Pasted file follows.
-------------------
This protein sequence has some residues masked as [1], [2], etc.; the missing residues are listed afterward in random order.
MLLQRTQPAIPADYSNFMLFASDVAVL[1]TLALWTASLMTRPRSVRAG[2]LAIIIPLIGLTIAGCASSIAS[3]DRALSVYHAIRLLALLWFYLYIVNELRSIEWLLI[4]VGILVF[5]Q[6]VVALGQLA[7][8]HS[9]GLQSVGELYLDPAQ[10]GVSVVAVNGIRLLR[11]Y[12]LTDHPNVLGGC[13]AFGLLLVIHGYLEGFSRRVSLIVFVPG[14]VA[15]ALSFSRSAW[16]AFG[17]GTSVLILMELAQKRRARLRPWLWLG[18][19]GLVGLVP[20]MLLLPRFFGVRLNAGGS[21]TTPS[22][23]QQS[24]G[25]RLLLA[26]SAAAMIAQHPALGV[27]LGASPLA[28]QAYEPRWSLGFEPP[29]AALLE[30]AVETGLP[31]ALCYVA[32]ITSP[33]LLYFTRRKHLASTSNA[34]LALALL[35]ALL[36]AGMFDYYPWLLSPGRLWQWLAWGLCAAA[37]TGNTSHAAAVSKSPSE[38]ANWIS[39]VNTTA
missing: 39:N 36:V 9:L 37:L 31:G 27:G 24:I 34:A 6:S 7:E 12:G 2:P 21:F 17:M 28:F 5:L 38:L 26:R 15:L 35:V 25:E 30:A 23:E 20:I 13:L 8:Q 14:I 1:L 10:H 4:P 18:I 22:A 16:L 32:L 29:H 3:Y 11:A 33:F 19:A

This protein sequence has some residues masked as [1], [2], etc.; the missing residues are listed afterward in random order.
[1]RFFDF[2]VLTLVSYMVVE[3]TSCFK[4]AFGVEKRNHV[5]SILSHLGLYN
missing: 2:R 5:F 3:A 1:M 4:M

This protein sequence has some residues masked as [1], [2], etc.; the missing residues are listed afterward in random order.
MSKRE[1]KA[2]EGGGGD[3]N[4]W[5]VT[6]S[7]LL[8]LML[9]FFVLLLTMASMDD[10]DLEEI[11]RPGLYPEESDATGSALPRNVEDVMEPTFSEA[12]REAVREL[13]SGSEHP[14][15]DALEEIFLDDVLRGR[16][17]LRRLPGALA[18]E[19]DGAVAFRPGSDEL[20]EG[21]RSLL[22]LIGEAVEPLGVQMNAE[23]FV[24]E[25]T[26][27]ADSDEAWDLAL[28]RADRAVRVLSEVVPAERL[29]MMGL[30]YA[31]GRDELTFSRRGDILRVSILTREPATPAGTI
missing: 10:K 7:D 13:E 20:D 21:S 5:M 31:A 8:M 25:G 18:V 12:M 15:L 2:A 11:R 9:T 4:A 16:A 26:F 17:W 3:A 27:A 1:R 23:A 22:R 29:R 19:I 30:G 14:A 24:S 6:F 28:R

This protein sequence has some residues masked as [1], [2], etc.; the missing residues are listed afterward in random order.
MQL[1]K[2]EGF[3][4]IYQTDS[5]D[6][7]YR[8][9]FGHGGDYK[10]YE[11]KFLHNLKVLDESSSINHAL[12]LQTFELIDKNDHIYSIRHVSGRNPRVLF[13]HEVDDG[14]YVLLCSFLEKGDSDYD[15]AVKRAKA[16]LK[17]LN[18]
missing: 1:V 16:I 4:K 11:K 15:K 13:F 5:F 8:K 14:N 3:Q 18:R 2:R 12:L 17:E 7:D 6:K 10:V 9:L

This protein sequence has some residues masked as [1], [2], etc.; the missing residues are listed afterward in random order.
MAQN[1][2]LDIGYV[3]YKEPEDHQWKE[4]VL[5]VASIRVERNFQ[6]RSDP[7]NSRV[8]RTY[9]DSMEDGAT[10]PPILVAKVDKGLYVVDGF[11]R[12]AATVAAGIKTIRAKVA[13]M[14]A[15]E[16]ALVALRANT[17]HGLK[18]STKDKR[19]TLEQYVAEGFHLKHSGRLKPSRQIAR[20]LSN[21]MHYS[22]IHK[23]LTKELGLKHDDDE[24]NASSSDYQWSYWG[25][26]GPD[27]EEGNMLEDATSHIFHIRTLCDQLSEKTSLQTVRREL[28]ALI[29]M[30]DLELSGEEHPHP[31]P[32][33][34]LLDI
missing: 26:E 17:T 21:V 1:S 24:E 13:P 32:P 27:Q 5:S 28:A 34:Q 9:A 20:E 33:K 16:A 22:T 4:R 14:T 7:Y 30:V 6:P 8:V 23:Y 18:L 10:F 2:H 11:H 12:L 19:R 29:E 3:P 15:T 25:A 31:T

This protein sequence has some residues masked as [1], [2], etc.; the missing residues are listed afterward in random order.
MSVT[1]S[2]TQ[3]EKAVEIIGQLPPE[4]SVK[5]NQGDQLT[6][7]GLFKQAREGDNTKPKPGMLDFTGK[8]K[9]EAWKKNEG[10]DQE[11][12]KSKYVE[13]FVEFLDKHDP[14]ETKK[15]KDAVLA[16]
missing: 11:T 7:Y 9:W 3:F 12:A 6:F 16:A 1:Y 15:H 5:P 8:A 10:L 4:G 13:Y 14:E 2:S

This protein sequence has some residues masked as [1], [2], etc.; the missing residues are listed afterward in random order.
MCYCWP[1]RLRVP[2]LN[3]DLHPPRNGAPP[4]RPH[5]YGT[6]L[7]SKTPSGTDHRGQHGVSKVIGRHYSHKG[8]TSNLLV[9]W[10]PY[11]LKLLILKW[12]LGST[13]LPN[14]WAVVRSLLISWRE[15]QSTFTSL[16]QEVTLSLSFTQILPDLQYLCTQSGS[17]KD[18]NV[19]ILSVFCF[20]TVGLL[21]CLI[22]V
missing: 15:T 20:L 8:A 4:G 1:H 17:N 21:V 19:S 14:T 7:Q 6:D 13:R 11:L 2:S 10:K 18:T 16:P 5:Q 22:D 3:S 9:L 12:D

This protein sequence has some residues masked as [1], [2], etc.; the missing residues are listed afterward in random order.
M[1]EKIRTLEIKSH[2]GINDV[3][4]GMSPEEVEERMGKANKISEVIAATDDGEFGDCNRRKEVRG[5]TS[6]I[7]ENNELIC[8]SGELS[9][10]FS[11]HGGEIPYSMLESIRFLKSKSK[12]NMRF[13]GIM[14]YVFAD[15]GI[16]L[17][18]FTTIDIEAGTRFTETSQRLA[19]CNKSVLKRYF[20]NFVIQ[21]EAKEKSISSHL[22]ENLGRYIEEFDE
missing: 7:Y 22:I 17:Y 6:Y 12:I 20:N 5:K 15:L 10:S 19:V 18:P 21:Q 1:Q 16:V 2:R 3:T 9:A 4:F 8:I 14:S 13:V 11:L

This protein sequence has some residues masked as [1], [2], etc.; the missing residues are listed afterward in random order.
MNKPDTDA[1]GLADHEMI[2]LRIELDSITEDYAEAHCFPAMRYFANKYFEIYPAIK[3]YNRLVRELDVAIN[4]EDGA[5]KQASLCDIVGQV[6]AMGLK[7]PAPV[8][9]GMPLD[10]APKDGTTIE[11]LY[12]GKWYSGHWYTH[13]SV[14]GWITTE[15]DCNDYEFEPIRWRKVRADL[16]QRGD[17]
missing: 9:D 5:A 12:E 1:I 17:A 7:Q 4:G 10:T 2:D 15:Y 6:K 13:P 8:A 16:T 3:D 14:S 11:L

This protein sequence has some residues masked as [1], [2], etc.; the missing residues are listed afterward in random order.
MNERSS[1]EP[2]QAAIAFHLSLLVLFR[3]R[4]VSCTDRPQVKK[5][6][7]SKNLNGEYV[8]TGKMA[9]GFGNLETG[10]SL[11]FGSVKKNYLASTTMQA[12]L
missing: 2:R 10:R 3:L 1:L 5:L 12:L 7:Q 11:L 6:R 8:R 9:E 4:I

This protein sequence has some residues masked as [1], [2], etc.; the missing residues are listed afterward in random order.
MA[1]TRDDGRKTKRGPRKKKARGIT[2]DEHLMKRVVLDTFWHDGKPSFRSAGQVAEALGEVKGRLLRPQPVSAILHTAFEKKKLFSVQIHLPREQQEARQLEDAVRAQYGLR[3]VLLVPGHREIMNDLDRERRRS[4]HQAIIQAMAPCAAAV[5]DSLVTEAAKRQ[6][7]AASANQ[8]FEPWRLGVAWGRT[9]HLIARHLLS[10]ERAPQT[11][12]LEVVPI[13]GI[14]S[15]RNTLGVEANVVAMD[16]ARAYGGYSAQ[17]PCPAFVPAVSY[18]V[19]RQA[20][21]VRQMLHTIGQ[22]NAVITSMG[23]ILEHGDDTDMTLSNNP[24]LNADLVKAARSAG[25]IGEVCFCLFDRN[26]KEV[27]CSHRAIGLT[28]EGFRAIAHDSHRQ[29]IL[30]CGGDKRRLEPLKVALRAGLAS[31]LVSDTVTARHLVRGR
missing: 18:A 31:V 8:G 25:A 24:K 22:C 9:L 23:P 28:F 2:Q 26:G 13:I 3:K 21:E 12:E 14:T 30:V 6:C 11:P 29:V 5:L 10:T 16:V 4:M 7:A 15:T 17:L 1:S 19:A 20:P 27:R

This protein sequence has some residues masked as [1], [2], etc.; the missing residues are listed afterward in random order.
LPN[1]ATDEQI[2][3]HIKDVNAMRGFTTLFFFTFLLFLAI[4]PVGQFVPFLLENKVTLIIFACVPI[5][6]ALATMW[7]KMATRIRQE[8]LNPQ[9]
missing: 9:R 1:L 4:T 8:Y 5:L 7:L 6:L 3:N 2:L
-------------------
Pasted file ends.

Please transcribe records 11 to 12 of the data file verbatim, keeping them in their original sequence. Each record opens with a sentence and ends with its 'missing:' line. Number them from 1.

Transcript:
This protein sequence has some residues masked as [1], [2], etc.; the missing residues are listed afterward in random order.
MA[1]TRDDGRKTKRGPRKKKARGIT[2]DEHLMKRVVLDTFWHDGKPSFRSAGQVAEALGEVKGRLLRPQPVSAILHTAFEKKKLFSVQIHLPREQQEARQLEDAVRAQYGLR[3]VLLVPGHREIMNDLDRERRRS[4]HQAIIQAMAPCAAAV[5]DSLVTEAAKRQ[6][7]AASANQ[8]FEPWRLGVAWGRT[9]HLIARHLLS[10]ERAPQT[11][12]LEVVPI[13]GI[14]S[15]RNTLGVEANVVAMD[16]ARAYGGYSAQ[17]PCPAFVPAVSY[18]V[19]RQA[20][21]VRQMLHTIGQ[22]NAVITSMG[23]ILEHGDDTDMTLSNNP[24]LNADLVKAARSAG[25]IGEVCFCLFDRN[26]KEV[27]CSHRAIGLT[28]EGFRAIAHDSHRQ[29]IL[30]CGGDKRRLEPLKVALRAGLAS[31]LVSDTVTARHLVRGR
missing: 18:A 31:V 8:G 25:A 24:K 22:C 9:L 23:P 28:F 2:Q 26:G 13:I 3:K 21:E 12:E 14:T 30:V 6:C 11:P 29:V 5:L 10:T 16:V 4:M 7:A 15:T 17:L 1:S 19:A 20:P 27:R

This protein sequence has some residues masked as [1], [2], etc.; the missing residues are listed afterward in random order.
LPN[1]ATDEQI[2][3]HIKDVNAMRGFTTLFFFTFLLFLAI[4]PVGQFVPFLLENKVTLIIFACVPI[5][6]ALATMW[7]KMATRIRQE[8]LNPQ[9]
missing: 9:R 1:L 4:T 8:Y 5:L 7:L 6:L 3:N 2:L